We always have emergency drugs available should the need for them arise. We have the appropriate doses of these medications calculated specifically for your pet prior to the procedure.
Our surgical suite is equipped with a monitor specifically designed for veterinary use. We also have specially trained, licensed technicians dedicated to monitoring your pet while they are under general anesthesia. They are trained to recognize any evidence of complications and are taught how to act accordingly. During surgery we are monitoring your pet’s heart rate and rhythm, respiratory rate, pulse oxygen saturation, blood pressure, and anesthetic depth.
After surgery the risks for your pet are not minimized until they are up and walking around. Complications such as increased or decreased body temperature are common. We closely monitor your pet’s temperature every 10-20 minutes for the first 1-2 hours after surgery. This also allows us to make sure your pet is recovering as we expect. Once your pet is awake enough, they are taken for a short walk and fed a high-calorie snack.
Pre-Surgical Pain Relief
Scientific evidence has shown that animals experience pain the same way people do. Like us, it is easier to prevent pain in our pets than to treat it. We are committed to providing your pet with pain relief before, during, and after their surgical procedure.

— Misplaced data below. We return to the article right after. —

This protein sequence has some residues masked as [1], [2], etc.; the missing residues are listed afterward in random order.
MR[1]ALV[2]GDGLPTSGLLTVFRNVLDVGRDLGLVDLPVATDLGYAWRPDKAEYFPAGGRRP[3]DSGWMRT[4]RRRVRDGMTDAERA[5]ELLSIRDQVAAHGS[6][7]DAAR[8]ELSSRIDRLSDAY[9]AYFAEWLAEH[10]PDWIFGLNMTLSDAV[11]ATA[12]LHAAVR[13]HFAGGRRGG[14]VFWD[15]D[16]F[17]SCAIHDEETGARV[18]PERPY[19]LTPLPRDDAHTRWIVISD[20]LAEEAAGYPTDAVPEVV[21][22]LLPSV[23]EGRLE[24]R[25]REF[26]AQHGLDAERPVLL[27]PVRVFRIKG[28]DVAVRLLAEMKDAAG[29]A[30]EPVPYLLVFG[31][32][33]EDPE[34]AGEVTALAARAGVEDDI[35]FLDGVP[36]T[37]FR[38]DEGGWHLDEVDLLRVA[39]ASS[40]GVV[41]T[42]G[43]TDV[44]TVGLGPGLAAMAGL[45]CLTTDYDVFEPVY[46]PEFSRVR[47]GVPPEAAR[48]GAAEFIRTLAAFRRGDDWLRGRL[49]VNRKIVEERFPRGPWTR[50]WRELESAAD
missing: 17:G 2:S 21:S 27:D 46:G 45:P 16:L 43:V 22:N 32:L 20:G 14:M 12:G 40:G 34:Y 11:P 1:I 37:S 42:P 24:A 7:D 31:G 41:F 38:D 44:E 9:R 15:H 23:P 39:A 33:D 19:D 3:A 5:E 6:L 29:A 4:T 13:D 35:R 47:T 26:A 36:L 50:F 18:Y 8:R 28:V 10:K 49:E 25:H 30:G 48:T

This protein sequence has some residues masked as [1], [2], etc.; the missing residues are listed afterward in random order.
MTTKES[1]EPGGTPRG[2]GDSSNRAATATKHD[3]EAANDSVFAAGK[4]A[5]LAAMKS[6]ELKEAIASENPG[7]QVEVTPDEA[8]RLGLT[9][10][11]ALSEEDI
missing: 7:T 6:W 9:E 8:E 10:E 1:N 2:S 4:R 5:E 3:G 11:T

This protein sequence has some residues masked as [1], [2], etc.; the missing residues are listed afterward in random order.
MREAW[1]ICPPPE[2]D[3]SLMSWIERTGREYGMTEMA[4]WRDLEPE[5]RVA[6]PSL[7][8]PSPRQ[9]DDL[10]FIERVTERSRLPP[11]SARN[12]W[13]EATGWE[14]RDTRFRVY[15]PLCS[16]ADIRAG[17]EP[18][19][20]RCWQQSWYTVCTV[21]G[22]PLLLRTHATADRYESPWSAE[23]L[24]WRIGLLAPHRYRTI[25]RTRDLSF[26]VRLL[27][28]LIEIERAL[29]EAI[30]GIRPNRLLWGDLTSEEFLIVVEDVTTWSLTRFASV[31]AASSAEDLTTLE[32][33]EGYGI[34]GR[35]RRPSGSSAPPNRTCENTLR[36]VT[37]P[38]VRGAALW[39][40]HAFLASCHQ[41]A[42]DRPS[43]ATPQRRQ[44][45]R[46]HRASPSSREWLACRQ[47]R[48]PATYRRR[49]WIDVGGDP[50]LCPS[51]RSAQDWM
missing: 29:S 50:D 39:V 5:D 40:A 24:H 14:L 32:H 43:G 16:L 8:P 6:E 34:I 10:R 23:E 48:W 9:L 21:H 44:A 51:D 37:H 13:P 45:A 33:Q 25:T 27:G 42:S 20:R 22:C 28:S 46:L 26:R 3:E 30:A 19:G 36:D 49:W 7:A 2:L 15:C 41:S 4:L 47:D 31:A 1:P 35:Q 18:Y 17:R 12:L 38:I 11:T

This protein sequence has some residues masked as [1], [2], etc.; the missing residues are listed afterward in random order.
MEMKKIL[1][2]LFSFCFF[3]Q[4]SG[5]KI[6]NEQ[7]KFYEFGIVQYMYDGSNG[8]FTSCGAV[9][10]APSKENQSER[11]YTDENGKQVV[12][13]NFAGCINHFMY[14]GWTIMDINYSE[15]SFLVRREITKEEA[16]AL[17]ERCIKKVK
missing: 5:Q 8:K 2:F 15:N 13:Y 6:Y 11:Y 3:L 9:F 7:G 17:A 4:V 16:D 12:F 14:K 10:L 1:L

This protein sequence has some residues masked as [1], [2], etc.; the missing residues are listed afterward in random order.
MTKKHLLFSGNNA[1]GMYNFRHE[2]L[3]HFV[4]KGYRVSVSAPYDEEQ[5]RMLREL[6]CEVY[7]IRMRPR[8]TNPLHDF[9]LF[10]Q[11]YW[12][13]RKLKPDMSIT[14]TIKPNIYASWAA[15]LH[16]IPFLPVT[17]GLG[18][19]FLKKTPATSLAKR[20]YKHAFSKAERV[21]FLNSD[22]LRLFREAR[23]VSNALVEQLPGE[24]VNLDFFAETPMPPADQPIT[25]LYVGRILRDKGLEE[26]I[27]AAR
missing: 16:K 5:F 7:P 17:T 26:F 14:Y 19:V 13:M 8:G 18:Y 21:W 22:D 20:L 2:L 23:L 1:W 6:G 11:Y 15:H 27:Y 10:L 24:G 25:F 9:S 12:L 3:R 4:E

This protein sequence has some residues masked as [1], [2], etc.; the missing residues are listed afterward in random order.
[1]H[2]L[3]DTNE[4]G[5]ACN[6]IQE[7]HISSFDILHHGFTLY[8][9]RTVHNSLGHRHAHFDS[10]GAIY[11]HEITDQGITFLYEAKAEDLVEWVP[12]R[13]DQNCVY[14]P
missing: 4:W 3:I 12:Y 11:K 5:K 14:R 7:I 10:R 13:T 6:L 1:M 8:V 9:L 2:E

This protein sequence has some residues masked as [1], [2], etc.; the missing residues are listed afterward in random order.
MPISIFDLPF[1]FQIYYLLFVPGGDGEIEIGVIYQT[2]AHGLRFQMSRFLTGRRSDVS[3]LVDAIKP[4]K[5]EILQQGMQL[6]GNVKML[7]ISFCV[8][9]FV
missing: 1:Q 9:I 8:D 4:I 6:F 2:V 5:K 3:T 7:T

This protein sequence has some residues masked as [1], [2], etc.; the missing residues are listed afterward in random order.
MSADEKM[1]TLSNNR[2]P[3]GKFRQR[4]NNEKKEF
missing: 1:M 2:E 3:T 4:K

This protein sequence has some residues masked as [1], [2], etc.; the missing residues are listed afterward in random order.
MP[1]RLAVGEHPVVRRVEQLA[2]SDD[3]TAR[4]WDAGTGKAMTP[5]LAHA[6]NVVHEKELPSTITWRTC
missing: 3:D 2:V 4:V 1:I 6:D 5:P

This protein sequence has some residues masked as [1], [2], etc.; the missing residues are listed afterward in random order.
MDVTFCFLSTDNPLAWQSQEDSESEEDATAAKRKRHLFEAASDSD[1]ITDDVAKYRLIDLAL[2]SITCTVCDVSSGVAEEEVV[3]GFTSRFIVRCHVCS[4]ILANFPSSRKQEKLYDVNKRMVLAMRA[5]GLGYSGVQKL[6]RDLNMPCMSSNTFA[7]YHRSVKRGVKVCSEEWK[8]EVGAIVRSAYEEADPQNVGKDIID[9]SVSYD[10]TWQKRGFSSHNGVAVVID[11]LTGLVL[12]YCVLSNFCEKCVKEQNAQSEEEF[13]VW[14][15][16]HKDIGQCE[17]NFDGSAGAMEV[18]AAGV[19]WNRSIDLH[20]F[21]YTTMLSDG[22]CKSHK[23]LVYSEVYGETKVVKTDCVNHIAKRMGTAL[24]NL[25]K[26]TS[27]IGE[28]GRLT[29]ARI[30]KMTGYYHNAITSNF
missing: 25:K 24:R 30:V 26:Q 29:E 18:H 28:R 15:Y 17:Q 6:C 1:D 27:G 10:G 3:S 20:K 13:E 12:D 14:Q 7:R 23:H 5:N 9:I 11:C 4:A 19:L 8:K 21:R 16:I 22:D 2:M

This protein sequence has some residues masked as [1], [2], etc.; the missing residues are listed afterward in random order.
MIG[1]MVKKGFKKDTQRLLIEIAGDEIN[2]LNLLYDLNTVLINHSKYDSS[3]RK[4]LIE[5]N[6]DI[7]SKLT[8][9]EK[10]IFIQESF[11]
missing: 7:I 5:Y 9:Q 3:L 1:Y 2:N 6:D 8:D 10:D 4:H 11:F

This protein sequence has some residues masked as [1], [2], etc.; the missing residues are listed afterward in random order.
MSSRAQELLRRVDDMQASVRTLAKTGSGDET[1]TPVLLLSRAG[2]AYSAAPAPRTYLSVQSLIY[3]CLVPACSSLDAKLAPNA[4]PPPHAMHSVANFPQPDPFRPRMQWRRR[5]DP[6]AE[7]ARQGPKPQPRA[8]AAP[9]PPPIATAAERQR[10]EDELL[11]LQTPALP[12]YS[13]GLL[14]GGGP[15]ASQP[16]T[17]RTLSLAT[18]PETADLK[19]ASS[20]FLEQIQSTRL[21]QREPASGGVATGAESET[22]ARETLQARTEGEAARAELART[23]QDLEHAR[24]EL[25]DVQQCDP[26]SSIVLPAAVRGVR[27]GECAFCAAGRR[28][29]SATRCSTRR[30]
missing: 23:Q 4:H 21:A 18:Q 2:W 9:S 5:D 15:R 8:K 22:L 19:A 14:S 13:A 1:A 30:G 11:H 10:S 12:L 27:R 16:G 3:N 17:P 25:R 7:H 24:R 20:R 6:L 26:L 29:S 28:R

We do not re-use surgical instruments, including needles and syringes. The doctor “scrubs in”, which means she wears a sterile gown, cap, mask, and gloves for every surgery. The instruments used are steam autoclaved between all procedures to ensure no transfer of disease between patients.
Precision Suture Material
We use the highest quality suture material available. Many hospitals will cut costs by using expired human suture material, whose strength cannot be assured. By choosing to use the more expensive materials, we can count on the best holding ability and the lowest number of adverse reactions.
For almost every surgery we use an injectable anesthetic followed by an inhalant. This means that all patients have a secure airway by the placement of a breathing tube. While your pet is under anesthesia they are unable to swallow and can occasionally regurgitate stomach contents. If inhaled, this can be fatal. But by placing a breathing tube we can ensure that their airway is protected from aspiration of caustic substances.
We will provide you with detailed instructions on what to watch for and expect after your pet’s surgery. These instructions will be reviewed with you by one of our technicians who are available to answer any questions you may have